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Heavy rain, snow drenches southern Manitoba

Some parts of Manitoba received more than 15 centimetres of snow, including areas like Brookdale, south of Riding Mountain National Park. (Doreen McLeod) Some parts of Manitoba received more than 15 centimetres of snow, including areas like Brookdale, south of Riding Mountain National Park. (Doreen McLeod)

Parts of southern Manitoba were walloped with rain and snow Friday, with some regions seeing more than 85 millimetres of precipitation.

According to Environment and Climate Change Canada (ECCC), as of Saturday morning, Morden and Winkler reported more than 86 millimetres of rainfall, while Deerwood and Carman both saw between 70 and 77 millimetres of precipitation.

In an email to CTV News, Morden mayor Nancy Penner said the city issued a Code Red alert Friday evening asking residents to conserve water and “check that their sump pumps were running outside and not into the sewer system.” As of Saturday morning, however, Penner said “all is quiet.”

“The city only heard of one basement with water issues due to overland flooding. There were no reports of sewer back up,” Penner wrote.

ECCC warning preparedness meteorologist Natalie Hasell said the province has seen a lot of precipitation events over the past month.

“Winnipeg normally only sees about a day or two days with precipitation accumulation greater than 10 millimetres. We’ve had five such events this May,” Hasell said.

According to data from ECCC, Winnipeg saw just under 30 millimetres of rainfall in the latest low-pressure system that moved in from the United States.

The city of Winnipeg told CTV News it will be “in a better position to provide more detailed statistics on rain-related impacts on Monday,” once the system moves out of the area.

Riding Mountain National Park received up to 18 centimetres of snow as of May 25, 2024. (Sandra Locoshavhich)

Late-May snowfall

Other parts of the province received more than 20 centimetres of snow as of Saturday morning.

ECCC said the International Peace Gardens near the Canada-U.S. border reported up to 25 centimetres of snow, while Riding Mountain National Park saw up to 18 centimetres.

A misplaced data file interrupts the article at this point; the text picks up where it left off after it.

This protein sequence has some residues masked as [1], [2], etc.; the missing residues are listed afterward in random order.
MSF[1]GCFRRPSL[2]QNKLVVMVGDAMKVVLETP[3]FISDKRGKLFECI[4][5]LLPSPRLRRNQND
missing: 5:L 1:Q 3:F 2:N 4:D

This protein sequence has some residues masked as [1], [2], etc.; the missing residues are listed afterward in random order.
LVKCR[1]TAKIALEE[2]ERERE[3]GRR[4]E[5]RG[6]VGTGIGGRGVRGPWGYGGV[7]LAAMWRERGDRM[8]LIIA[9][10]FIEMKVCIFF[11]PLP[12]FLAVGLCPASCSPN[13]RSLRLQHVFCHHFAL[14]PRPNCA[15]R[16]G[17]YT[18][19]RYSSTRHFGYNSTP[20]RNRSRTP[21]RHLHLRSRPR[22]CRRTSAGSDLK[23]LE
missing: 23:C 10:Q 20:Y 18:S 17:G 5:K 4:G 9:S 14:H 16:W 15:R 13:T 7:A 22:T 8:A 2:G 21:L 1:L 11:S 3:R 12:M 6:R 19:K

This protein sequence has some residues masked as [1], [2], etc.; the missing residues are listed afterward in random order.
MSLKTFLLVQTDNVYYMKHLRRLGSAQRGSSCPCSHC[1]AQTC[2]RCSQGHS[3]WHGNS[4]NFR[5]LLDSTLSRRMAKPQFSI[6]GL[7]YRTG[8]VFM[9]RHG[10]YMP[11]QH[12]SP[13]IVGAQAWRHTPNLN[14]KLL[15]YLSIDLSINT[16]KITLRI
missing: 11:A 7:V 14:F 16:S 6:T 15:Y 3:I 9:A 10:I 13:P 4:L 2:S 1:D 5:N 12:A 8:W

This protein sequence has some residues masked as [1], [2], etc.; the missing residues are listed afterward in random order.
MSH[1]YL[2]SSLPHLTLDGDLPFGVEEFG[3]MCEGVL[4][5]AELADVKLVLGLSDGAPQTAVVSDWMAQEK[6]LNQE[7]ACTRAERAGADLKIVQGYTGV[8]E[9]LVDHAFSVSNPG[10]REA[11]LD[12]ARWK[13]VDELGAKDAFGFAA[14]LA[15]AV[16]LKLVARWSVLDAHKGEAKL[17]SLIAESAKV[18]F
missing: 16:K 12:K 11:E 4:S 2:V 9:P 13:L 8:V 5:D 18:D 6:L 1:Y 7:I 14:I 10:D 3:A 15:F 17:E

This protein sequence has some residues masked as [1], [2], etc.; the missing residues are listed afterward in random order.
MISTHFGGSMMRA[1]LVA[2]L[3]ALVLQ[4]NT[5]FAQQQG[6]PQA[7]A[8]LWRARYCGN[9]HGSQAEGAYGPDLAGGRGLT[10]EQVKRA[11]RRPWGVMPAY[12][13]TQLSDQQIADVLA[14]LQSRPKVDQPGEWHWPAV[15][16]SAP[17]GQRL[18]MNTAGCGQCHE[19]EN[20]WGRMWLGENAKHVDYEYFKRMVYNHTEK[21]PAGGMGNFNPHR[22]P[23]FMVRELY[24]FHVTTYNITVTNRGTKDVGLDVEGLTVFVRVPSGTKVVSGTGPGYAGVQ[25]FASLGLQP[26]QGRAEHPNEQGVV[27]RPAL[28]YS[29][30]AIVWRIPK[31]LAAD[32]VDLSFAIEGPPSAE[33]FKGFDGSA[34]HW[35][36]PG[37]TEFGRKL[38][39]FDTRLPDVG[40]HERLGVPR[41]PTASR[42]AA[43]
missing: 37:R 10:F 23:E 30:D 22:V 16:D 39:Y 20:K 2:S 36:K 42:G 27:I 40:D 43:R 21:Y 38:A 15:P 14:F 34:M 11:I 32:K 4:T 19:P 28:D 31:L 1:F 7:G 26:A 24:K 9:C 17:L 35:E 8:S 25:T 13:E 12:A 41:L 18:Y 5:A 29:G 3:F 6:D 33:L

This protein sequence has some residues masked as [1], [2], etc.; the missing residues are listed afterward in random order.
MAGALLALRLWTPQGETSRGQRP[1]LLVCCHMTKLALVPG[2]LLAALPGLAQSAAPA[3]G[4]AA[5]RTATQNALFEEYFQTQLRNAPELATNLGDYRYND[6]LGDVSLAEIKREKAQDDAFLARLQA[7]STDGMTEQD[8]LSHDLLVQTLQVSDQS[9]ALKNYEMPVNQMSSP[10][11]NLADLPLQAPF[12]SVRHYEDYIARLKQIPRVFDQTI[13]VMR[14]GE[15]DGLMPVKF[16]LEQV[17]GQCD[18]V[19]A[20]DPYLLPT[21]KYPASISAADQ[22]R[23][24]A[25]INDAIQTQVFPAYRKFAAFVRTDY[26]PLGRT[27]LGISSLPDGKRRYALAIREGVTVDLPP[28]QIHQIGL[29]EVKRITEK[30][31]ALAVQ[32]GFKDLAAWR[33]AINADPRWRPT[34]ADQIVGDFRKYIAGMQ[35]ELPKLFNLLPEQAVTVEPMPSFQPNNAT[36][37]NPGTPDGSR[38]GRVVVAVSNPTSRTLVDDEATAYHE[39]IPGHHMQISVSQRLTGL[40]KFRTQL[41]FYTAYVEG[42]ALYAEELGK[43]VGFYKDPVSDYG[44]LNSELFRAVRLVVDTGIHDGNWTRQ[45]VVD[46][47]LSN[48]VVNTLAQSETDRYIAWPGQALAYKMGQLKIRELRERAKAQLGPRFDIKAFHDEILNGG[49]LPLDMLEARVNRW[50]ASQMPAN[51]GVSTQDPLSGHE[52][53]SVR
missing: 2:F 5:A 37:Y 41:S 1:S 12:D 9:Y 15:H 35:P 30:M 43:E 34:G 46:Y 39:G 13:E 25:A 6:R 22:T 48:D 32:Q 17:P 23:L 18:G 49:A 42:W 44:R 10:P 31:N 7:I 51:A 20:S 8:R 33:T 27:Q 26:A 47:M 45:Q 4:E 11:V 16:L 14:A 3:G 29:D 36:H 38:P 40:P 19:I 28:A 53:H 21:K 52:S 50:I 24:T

Killarney and Shilo reported between 10 and 15 centimetres of snow and Carberry received 14 centimetres.

Future forecast

According to ECCC, Thursday and Friday’s low-pressure system will continue moving north, and other parts of the province will see rain, and even snow.

While temperatures are currently below average for this time of year, Hasell said clearer and warmer skies are on the horizon.

“We'll see temperatures return to normal by the time we get to Tuesday, Wednesday next week,” Hasell said. “And then we'll have to see what happens then. But the temperatures are forecast to stay around normal or slightly above.”

However, Hasell said people shouldn’t put their umbrellas away just yet, especially as Manitobans head into a new month.

“June is actually our wettest month,” Hasell said. “So we're definitely in that transition period from the drier time of the year.”

“We'll still get precipitation, but the totals here are forecast to be below normal by the time we get to the end of this forecast period,” she said.

Hasell also reminded people to check conditions before driving, and avoid driving or walking on washed out roads.

“You also don't know if there's a sinkhole, so don't drive through these areas either,” Hasell said. “And if you have running moving water, it doesn't take a lot to knock somebody over, or even to pick up their car or to tip a truck.” Top Stories

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